This review has been ‘repurposed’ from my other site, theOneliner.com
This is, at least, not just a clever name. This joint directorial outing from Exiled and Election director Johnny To and Fulltime Killer helmer Ka-Fai Wai certainly contains one mad detective. Within the first five minutes of the film, we see Inspector Chan Kwai Bun (Ching Wan Lau) solve a case after the inspiration of packing himself inside a suitcase and being kicked down a flight of stairs, but he’s quickly thrown off the force after giving his boss a gruesome retirement present by lopping his own ear off. Yes, Mad Detective seems fairy appropriate as a title. Certainly more so than it’s native title Sun Taam, whatever that means. I mean, it’s not even in English. Sort it out, Johnny Foreigner!
A few years down the line, there’s a need to call on Bun again, who despite being a certifiable fruitcake nevertheless had a tremendous success rate. This was because, as he claims at least, he can see the inner personalities of people as characters wandering around next to them. And he lives in his apartment with an idealised apparition of his estranged wife. Did we mention he’s a mad detective? Because he really is mad, y’know.
Anyway, a copper has gone missing after chasing a suspect into the woods, however his gun has been matched to one used in a series of robberies carried out by a masked man. With an absence of leads, Inspector Ho Ka On (Andy On) asks Bun to have a look at the case. Bun’s immediately drawn to the missing cop’s former partner Ko Chi Wai (Ka Tung Lam), who seems to have no less than seven personalities orbiting him, according to Bun’s eyes at least.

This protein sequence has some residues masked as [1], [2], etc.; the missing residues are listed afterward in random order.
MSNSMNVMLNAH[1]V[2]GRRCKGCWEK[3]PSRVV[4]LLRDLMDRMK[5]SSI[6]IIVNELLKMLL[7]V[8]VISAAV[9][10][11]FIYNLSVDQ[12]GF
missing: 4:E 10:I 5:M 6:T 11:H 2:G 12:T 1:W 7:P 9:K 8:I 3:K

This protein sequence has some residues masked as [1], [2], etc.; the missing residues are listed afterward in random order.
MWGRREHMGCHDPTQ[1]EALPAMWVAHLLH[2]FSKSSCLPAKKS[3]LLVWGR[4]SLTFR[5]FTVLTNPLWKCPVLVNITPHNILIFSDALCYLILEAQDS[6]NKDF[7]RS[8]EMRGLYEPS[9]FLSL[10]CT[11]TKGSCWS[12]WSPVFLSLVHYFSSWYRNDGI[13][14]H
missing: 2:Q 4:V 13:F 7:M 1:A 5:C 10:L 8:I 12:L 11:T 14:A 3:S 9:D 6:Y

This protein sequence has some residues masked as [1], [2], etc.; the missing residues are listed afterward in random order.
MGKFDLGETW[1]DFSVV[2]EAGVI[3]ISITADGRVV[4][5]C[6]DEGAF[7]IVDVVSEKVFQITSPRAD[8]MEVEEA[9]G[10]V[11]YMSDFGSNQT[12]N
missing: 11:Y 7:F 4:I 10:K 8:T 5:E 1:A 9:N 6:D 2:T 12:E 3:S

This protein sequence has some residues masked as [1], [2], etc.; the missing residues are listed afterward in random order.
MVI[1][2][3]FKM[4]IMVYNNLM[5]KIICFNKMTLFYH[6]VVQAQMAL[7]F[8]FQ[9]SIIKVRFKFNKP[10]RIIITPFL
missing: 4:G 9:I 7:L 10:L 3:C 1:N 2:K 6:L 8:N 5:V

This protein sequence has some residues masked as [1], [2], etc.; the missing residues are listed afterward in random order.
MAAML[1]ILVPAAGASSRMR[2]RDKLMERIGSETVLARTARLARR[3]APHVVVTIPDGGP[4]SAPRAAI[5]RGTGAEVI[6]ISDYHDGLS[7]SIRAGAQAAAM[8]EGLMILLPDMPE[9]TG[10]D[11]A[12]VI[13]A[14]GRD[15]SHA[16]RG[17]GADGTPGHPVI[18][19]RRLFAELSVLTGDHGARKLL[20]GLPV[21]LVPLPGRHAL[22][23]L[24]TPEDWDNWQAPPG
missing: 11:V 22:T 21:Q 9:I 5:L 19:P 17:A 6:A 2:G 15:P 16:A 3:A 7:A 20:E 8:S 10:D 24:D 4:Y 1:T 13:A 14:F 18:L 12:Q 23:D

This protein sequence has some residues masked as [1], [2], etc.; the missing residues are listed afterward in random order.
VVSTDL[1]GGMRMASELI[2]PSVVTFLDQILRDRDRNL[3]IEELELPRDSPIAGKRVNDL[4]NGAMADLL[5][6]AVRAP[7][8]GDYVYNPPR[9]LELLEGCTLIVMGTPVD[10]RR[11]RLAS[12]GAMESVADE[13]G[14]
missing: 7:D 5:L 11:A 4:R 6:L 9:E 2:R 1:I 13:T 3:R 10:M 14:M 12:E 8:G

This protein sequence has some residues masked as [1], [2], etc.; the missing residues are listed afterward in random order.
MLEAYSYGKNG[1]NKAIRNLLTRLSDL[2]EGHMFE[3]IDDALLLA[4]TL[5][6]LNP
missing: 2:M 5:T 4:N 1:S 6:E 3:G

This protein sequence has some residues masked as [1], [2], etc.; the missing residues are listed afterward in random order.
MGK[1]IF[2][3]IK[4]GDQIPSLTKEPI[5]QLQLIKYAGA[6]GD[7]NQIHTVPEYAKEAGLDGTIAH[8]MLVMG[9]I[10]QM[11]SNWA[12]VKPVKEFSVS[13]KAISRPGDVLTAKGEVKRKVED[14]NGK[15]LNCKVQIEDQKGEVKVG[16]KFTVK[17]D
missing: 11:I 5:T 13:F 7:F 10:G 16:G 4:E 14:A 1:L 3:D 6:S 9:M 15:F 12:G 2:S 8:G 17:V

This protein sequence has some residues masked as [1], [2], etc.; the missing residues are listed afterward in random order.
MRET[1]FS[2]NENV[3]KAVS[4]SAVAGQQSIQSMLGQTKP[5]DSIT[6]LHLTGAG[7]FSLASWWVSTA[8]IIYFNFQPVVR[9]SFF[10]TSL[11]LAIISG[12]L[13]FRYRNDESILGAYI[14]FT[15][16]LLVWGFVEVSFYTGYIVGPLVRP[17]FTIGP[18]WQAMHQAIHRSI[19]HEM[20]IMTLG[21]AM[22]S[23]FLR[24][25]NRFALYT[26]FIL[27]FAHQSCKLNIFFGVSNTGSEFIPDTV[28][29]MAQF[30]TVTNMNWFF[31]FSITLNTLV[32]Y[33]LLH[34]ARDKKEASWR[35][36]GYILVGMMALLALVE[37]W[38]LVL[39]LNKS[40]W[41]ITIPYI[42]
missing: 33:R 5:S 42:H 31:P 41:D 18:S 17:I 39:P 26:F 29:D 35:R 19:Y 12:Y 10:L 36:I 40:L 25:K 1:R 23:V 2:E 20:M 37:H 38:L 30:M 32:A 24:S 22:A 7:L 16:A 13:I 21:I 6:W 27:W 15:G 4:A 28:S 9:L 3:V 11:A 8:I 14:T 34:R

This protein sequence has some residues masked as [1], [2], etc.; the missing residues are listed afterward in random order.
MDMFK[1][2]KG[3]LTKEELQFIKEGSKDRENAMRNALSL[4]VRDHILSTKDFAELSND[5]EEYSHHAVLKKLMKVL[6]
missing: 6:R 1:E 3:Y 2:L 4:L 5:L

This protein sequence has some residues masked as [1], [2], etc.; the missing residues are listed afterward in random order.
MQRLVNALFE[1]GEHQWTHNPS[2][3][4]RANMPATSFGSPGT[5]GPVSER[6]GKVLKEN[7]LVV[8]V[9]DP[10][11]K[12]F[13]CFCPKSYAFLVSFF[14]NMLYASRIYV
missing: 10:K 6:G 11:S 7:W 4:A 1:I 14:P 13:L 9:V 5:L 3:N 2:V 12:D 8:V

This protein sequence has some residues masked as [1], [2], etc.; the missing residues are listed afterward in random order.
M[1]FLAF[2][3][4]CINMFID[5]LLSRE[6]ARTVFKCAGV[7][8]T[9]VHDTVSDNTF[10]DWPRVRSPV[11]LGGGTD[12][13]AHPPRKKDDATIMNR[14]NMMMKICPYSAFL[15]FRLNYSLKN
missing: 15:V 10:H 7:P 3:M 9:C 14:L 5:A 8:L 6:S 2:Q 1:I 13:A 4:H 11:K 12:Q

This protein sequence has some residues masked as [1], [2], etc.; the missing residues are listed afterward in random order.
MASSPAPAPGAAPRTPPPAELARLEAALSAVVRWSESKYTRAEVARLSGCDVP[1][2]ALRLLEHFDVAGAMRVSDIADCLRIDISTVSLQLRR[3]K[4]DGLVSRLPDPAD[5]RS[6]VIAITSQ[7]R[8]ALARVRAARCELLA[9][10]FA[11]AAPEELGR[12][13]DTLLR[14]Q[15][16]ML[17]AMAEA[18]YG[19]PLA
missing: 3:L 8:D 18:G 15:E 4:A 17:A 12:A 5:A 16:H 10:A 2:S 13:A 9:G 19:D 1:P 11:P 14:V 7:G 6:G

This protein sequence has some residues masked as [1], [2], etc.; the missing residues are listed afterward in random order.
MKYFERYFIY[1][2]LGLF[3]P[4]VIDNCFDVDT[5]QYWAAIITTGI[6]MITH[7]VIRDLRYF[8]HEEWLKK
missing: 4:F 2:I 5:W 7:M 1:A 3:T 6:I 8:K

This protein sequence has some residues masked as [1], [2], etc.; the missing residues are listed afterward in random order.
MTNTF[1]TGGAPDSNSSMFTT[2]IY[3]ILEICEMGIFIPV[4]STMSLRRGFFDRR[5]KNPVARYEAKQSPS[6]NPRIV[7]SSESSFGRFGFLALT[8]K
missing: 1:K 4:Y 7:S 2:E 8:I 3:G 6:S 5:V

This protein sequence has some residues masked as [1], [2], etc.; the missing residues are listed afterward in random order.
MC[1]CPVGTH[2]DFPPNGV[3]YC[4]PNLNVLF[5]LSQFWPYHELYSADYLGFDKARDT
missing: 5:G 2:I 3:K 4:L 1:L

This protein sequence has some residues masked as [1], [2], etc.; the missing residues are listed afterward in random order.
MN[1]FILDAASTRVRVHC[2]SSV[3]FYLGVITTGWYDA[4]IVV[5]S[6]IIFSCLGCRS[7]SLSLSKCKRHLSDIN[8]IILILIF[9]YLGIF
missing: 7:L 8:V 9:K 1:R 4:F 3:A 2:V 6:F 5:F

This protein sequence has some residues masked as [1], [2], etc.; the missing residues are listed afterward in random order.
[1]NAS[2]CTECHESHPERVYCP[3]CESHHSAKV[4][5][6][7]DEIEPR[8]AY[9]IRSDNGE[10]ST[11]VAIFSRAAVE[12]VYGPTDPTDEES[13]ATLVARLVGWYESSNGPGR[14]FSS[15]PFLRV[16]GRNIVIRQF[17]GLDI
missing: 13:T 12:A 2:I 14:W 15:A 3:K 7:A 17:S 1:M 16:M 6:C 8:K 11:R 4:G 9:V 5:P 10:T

What follows plays as something of a cross between your average police procedural and Rentaghost, or a particularly unhinged episode of Monk. It shares a similar attitude to mental illness as Park Chan Wook’s I’m A Cyborg, But That’s Okay, which is to say that it points at it and laughs. Which I wholeheartedly approve of. There’s little attempt to present Bun’s abilities, if that’s the term, as anything other than a interesting McGuffin on which to hang the story, so don’t go expecting any deep insight into the tragic suffering of people with… whatever the hell it is he’s got. It requires pills, at any rate, so it must be serious.
I’m actually a terrible person to ask if this is any good or not. There’s some strange combination of malfunctioning neurons in my brain that routes quirky Asian films directly past any critical faculties I may have and sends it directly to my gurgling pleasure centres. Especially when the lead character gets his head staved in against a porcelain basin.
Attempting to force my poor little brain to think about it, I suppose it’s far from being essential viewing. Even as someone seemingly genetically predisposed to liking this sort of stuff I found my attention wandering at points, so that’s probably not a good sign for all you norms out there. On the other hand, it’s a damn sight more interesting than your average episode of The Bill, and features a guy in a suitcase getting kicked downstairs and then cutting his ear off, so that’s something. In conclusion, yes.